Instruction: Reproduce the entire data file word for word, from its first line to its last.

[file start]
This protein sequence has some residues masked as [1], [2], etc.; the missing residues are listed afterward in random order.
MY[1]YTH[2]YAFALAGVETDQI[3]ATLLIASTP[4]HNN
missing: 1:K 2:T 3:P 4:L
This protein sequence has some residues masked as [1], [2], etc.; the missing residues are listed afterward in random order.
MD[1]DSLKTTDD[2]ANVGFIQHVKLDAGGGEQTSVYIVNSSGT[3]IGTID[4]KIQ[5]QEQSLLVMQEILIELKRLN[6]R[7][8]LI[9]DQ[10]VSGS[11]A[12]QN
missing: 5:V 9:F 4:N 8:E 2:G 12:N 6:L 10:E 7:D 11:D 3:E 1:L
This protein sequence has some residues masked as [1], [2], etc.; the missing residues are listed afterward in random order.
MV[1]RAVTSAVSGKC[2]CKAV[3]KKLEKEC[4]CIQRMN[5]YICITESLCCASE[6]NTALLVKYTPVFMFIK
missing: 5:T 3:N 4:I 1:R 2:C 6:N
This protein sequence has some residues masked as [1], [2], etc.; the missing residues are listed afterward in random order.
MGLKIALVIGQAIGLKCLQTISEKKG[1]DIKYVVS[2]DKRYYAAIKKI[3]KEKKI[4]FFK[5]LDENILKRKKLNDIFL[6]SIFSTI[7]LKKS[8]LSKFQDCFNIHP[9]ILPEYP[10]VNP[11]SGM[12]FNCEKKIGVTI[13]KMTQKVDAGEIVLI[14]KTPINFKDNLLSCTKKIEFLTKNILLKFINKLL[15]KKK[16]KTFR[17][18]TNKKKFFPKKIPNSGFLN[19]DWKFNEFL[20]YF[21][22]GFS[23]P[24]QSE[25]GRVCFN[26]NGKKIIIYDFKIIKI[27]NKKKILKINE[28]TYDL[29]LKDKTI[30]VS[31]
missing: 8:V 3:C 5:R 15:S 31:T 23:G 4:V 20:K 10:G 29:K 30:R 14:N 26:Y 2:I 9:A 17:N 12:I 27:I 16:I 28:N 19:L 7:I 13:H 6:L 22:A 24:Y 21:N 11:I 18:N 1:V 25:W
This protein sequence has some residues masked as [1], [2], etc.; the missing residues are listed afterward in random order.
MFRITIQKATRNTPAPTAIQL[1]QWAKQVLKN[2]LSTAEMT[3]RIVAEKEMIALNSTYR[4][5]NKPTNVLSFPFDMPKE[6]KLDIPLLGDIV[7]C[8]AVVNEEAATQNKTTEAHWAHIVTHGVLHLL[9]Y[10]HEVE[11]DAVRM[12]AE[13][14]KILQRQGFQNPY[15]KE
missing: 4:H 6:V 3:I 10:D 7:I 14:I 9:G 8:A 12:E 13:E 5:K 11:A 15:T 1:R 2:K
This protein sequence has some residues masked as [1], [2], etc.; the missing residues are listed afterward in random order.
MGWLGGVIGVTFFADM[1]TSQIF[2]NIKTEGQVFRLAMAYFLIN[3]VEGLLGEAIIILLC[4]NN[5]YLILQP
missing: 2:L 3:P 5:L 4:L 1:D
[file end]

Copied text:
This protein sequence has some residues masked as [1], [2], etc.; the missing residues are listed afterward in random order.
MY[1]YTH[2]YAFALAGVETDQI[3]ATLLIASTP[4]HNN
missing: 1:K 2:T 3:P 4:L
This protein sequence has some residues masked as [1], [2], etc.; the missing residues are listed afterward in random order.
MD[1]DSLKTTDD[2]ANVGFIQHVKLDAGGGEQTSVYIVNSSGT[3]IGTID[4]KIQ[5]QEQSLLVMQEILIELKRLN[6]R[7][8]LI[9]DQ[10]VSGS[11]A[12]QN
missing: 5:V 9:F 4:N 8:E 2:G 12:N 6:L 10:E 7:D 11:D 3:E 1:L
This protein sequence has some residues masked as [1], [2], etc.; the missing residues are listed afterward in random order.
MV[1]RAVTSAVSGKC[2]CKAV[3]KKLEKEC[4]CIQRMN[5]YICITESLCCASE[6]NTALLVKYTPVFMFIK
missing: 5:T 3:N 4:I 1:R 2:C 6:N
This protein sequence has some residues masked as [1], [2], etc.; the missing residues are listed afterward in random order.
MGLKIALVIGQAIGLKCLQTISEKKG[1]DIKYVVS[2]DKRYYAAIKKI[3]KEKKI[4]FFK[5]LDENILKRKKLNDIFL[6]SIFSTI[7]LKKS[8]LSKFQDCFNIHP[9]ILPEYP[10]VNP[11]SGM[12]FNCEKKIGVTI[13]KMTQKVDAGEIVLI[14]KTPINFKDNLLSCTKKIEFLTKNILLKFINKLL[15]KKK[16]KTFR[17][18]TNKKKFFPKKIPNSGFLN[19]DWKFNEFL[20]YF[21][22]GFS[23]P[24]QSE[25]GRVCFN[26]NGKKIIIYDFKIIKI[27]NKKKILKINE[28]TYDL[29]LKDKTI[30]VS[31]
missing: 8:V 3:C 5:R 15:S 31:T 23:G 4:V 20:K 10:G 29:K 30:R 14:N 26:Y 2:I 9:A 17:N 12:I 27:I 16:I 28:N 19:L 7:I 13:H 6:L 22:A 24:Y 21:N 11:I 18:N 1:V 25:W
This protein sequence has some residues masked as [1], [2], etc.; the missing residues are listed afterward in random order.
MFRITIQKATRNTPAPTAIQL[1]QWAKQVLKN[2]LSTAEMT[3]RIVAEKEMIALNSTYR[4][5]NKPTNVLSFPFDMPKE[6]KLDIPLLGDIV[7]C[8]AVVNEEAATQNKTTEAHWAHIVTHGVLHLL[9]Y[10]HEVE[11]DAVRM[12]AE[13][14]KILQRQGFQNPY[15]KE
missing: 4:H 6:V 3:I 10:D 7:I 14:I 9:G 8:A 12:E 13:E 5:K 11:A 15:T 1:R 2:K
This protein sequence has some residues masked as [1], [2], etc.; the missing residues are listed afterward in random order.
MGWLGGVIGVTFFADM[1]TSQIF[2]NIKTEGQVFRLAMAYFLIN[3]VEGLLGEAIIILLC[4]NN[5]YLILQP
missing: 2:L 3:P 5:L 4:L 1:D